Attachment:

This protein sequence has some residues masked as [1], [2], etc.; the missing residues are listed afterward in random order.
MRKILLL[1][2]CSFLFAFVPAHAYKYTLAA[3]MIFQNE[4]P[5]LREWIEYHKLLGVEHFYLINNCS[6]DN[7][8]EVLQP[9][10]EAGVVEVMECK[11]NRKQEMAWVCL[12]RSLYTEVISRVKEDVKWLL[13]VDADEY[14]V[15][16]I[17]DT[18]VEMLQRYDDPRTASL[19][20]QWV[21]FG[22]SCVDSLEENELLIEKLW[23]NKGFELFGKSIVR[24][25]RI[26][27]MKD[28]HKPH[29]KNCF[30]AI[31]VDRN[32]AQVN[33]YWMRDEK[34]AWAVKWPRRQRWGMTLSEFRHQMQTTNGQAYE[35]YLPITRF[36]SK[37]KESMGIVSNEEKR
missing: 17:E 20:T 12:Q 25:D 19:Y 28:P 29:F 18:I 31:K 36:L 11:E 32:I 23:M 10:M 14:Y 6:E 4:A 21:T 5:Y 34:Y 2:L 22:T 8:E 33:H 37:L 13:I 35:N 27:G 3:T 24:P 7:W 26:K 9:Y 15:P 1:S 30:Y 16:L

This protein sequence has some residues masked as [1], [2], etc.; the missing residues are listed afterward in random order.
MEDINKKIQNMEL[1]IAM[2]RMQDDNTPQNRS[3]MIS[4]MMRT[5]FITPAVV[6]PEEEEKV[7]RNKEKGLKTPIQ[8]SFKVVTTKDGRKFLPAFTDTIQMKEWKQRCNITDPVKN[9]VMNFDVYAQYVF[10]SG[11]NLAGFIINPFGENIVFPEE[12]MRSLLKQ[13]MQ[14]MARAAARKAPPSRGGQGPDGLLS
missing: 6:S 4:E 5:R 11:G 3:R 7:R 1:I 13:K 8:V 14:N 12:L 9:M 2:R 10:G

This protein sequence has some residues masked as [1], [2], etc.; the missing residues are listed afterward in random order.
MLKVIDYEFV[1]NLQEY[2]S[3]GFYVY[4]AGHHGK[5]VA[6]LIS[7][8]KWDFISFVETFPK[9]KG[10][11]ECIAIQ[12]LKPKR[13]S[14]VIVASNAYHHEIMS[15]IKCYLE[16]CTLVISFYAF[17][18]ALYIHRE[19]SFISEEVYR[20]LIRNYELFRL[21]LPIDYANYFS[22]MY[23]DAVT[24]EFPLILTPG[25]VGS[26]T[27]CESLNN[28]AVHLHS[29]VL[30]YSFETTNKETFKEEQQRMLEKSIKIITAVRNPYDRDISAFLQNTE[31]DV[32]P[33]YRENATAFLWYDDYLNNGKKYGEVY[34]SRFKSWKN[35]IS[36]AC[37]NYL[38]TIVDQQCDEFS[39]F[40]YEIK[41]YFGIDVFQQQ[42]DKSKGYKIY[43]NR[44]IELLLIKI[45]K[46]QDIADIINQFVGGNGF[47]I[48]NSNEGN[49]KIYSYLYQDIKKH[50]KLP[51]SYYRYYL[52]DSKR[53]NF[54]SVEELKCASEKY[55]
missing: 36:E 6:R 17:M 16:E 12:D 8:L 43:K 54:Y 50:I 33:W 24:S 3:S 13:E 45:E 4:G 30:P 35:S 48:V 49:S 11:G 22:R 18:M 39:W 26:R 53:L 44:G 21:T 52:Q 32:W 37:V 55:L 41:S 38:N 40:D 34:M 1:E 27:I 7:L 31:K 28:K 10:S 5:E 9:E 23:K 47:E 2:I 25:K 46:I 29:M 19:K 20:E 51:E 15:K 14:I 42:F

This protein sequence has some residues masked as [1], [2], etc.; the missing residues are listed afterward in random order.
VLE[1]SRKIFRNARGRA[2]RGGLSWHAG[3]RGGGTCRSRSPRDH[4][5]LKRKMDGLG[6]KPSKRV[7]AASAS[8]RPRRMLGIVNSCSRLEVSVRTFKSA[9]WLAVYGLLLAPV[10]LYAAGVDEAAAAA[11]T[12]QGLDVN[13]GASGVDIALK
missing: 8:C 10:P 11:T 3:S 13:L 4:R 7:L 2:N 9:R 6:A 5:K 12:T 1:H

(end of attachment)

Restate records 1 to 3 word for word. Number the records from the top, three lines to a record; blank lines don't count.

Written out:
This protein sequence has some residues masked as [1], [2], etc.; the missing residues are listed afterward in random order.
MRKILLL[1][2]CSFLFAFVPAHAYKYTLAA[3]MIFQNE[4]P[5]LREWIEYHKLLGVEHFYLINNCS[6]DN[7][8]EVLQP[9][10]EAGVVEVMECK[11]NRKQEMAWVCL[12]RSLYTEVISRVKEDVKWLL[13]VDADEY[14]V[15][16]I[17]DT[18]VEMLQRYDDPRTASL[19][20]QWV[21]FG[22]SCVDSLEENELLIEKLW[23]NKGFELFGKSIVR[24][25]RI[26][27]MKD[28]HKPH[29]KNCF[30]AI[31]VDRN[32]AQVN[33]YWMRDEK[34]AWAVKWPRRQRWGMTLSEFRHQMQTTNGQAYE[35]YLPITRF[36]SK[37]KESMGIVSNEEKR
missing: 17:E 20:T 12:Q 25:D 19:Y 28:P 29:F 18:I 31:K 36:L 11:E 32:I 23:M 10:M 14:Y 6:E 4:A 21:T 5:Y 34:Y 2:L 22:T 8:E 33:H 37:L 13:I 35:N 27:G 3:T 24:P 7:W 26:K 9:Y 15:P 1:S 30:Y 16:L

This protein sequence has some residues masked as [1], [2], etc.; the missing residues are listed afterward in random order.
MEDINKKIQNMEL[1]IAM[2]RMQDDNTPQNRS[3]MIS[4]MMRT[5]FITPAVV[6]PEEEEKV[7]RNKEKGLKTPIQ[8]SFKVVTTKDGRKFLPAFTDTIQMKEWKQRCNITDPVKN[9]VMNFDVYAQYVF[10]SG[11]NLAGFIINPFGENIVFPEE[12]MRSLLKQ[13]MQ[14]MARAAARKAPPSRGGQGPDGLLS
missing: 6:S 4:E 5:R 11:G 3:R 7:R 1:I 13:K 8:V 14:N 12:L 9:M 2:R 10:G

This protein sequence has some residues masked as [1], [2], etc.; the missing residues are listed afterward in random order.
MLKVIDYEFV[1]NLQEY[2]S[3]GFYVY[4]AGHHGK[5]VA[6]LIS[7][8]KWDFISFVETFPK[9]KG[10][11]ECIAIQ[12]LKPKR[13]S[14]VIVASNAYHHEIMS[15]IKCYLE[16]CTLVISFYAF[17][18]ALYIHRE[19]SFISEEVYR[20]LIRNYELFRL[21]LPIDYANYFS[22]MY[23]DAVT[24]EFPLILTPG[25]VGS[26]T[27]CESLNN[28]AVHLHS[29]VL[30]YSFETTNKETFKEEQQRMLEKSIKIITAVRNPYDRDISAFLQNTE[31]DV[32]P[33]YRENATAFLWYDDYLNNGKKYGEVY[34]SRFKSWKN[35]IS[36]AC[37]NYL[38]TIVDQQCDEFS[39]F[40]YEIK[41]YFGIDVFQQQ[42]DKSKGYKIY[43]NR[44]IELLLIKI[45]K[46]QDIADIINQFVGGNGF[47]I[48]NSNEGN[49]KIYSYLYQDIKKH[50]KLP[51]SYYRYYL[52]DSKR[53]NF[54]SVEELKCASEKY[55]
missing: 36:E 6:R 17:M 16:E 12:D 8:L 43:K 54:Y 50:I 33:W 24:S 3:S 13:E 45:E 4:G 30:P 35:S 48:V 49:S 11:G 22:R 18:M 39:W 26:R 53:L 44:G 21:T 52:Q 32:W 37:V 55:L 41:S 38:N 40:D 34:M 1:E 27:I 7:L 31:K 28:K 10:S 5:E 9:E 23:K 47:E 2:I 25:K 46:I 29:M 19:K 20:E 51:E 15:K 14:I 42:F